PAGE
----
Here is a range of activities that could be linked together or done separately. They begin with a focus on the seal itself and then move on to the gods more generally.
Show students the close-up of the greenstone seal impression in For the classroom. Explain that there are four gods in the picture. Read the class a description of each of the four gods and ask the students if they can work out which one you are describing. Ask students whether they can see any clues in the picture to what each god is responsible for; for example, how could they tell Ea is responsible for water?
Remind students that the gods on the seal all look a little different from each other. Show them the four other seal impressions in For the classroom. Ask the students to try to identify the gods and goddesses they have seen on Adda’s seal and pick out the clues they have used.
Remind the students that the ancient Mesopotamians worshipped many gods. Show them the overview of the Mesopotamian gods that you can find on the Mesopotamia website – see For the classroom. Explain that each god had a different purpose. Go through the table of gods and group them according to different aspects of life, geography and natural phenomena.
Using the table of gods on the website, pick out the gods on Adda’s cylinder seal and check the table with what the students thought about the gods. Ask students why they think the Mesopotamians had different gods and goddesses controlling different parts of life, such as the weather, a particular time of day, a place, or a job. Ask students why some gods were thought to be more powerful than others. What might make one god more powerful than another one?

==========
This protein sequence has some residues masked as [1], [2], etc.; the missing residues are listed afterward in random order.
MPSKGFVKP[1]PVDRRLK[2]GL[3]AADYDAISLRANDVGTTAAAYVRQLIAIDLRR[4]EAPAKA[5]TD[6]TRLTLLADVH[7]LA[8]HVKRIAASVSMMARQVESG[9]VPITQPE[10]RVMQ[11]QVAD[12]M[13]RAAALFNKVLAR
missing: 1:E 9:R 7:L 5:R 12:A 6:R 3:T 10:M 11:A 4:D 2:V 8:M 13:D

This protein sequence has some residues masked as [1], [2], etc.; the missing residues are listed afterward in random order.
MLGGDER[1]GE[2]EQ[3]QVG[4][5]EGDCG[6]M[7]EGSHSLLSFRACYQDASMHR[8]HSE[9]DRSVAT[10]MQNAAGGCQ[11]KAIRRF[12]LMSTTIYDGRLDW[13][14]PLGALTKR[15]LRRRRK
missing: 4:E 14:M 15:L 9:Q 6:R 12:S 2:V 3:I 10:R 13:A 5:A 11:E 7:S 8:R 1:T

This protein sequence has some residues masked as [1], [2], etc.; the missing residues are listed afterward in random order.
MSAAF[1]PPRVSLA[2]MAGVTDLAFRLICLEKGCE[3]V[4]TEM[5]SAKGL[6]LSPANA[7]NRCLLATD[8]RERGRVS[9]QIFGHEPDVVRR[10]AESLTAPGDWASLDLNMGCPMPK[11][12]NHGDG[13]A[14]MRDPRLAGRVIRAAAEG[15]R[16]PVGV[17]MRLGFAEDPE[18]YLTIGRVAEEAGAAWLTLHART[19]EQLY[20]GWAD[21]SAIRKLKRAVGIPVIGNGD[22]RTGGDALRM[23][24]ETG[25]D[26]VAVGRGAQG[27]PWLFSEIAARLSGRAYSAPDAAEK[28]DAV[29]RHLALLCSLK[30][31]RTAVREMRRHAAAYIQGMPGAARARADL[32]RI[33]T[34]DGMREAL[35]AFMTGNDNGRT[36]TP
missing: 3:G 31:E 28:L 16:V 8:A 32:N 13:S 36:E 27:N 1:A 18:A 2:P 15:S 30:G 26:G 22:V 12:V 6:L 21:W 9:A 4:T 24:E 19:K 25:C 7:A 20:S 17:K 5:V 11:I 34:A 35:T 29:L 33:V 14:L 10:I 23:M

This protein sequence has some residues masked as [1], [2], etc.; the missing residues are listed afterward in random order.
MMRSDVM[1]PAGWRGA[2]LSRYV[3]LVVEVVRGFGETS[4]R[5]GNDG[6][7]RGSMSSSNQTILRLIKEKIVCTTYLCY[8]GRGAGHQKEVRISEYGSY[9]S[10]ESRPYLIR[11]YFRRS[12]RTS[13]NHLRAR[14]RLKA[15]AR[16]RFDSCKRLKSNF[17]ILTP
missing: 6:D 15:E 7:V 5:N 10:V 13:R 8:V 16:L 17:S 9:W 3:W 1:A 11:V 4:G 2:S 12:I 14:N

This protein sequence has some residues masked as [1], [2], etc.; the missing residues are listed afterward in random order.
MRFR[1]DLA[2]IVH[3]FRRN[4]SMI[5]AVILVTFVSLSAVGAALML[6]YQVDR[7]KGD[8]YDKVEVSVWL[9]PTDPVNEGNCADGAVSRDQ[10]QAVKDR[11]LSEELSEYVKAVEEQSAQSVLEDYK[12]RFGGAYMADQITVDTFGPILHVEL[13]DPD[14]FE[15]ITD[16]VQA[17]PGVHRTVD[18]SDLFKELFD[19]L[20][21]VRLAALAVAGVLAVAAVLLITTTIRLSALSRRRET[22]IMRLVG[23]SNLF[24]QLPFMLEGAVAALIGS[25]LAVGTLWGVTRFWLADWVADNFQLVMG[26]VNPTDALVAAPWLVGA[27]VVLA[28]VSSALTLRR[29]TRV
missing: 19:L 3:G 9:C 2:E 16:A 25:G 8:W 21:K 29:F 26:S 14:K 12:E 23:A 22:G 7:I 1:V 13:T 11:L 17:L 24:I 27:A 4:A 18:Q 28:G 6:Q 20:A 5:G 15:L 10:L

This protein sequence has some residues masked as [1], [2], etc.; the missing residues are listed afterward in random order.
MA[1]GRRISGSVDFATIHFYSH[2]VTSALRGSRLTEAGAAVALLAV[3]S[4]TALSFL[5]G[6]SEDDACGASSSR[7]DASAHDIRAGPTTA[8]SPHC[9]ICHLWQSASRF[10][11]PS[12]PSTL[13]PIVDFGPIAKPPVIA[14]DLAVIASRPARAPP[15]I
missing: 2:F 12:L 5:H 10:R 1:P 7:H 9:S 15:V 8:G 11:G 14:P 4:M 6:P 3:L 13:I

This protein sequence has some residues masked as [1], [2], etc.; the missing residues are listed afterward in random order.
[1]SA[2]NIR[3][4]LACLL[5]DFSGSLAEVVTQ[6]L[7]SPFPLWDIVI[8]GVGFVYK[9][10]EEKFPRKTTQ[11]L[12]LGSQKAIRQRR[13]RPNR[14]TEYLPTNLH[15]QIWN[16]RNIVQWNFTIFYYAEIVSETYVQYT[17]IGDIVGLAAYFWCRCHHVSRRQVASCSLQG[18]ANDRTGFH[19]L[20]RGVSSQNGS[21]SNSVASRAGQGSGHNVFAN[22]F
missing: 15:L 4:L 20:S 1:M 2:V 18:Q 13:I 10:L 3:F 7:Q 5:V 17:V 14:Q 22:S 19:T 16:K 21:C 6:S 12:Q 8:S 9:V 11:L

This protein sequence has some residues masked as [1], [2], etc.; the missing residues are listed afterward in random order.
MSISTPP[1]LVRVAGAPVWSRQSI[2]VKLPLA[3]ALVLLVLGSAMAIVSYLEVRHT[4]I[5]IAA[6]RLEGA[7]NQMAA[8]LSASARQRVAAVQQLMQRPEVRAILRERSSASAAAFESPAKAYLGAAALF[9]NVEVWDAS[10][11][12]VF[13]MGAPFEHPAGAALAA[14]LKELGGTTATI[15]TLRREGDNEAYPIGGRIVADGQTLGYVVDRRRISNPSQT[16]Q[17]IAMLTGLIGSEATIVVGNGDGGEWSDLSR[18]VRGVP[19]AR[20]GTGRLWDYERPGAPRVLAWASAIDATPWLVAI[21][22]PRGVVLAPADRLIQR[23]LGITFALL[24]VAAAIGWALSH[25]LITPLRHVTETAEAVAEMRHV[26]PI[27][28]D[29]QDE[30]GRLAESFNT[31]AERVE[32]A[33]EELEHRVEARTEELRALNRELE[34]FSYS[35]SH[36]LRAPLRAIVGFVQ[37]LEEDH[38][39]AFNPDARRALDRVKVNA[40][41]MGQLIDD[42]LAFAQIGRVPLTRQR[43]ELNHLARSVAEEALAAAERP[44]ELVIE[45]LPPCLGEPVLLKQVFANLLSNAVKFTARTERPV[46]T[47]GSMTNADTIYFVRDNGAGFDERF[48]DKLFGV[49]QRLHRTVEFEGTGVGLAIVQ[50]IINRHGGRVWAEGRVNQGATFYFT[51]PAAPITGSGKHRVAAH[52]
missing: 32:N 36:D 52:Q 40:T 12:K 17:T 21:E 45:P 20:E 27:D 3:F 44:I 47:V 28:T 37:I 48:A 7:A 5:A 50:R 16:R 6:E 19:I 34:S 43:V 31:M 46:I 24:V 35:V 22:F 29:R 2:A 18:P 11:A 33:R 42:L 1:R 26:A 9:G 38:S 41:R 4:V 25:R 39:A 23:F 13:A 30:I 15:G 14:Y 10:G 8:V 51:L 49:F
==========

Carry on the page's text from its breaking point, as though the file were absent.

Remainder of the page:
Explain that ancient Mesopotamians told stories about their gods and goddesses to explain important aspects of the world. Go through the Babylonian Epic of Creation in the Story section of the Ancient Mesopotamia website – see For the classroom. Ask students if it is similar to any other stories they may know about creation. Ask them to make up a story based on what is happening on the cylinder seal.
Using the seal of Adda as an inspiration, ask students to draw their own cylinder seal design. Remind them that it has to tell a story. It could depict the creation story, or they could devise their own story based on one of the Mesopotamian gods. To make a cylinder seal, students could make a cylinder of self-drying clay, carve or impress a design, leave it to dry and then roll across clay or plasticine to make the impression. An alternative would be to carve a length of wax candle.
Ask students if they can name any other gods or goddesses they have heard of, either from their own culture, or from other cultures they have studied. You could use the images of gods in A bigger picture. Identify and discuss the similarities and differences across different cultures. You could then focus on one particular category of god, for example, the sun god or a god of growth.
Ask students about objects that carry images or symbols of gods. Where are these found – only in religious buildings or at home, carried on the person? What role do they play in the worship of the gods? Why do they think Adda had gods on his seal?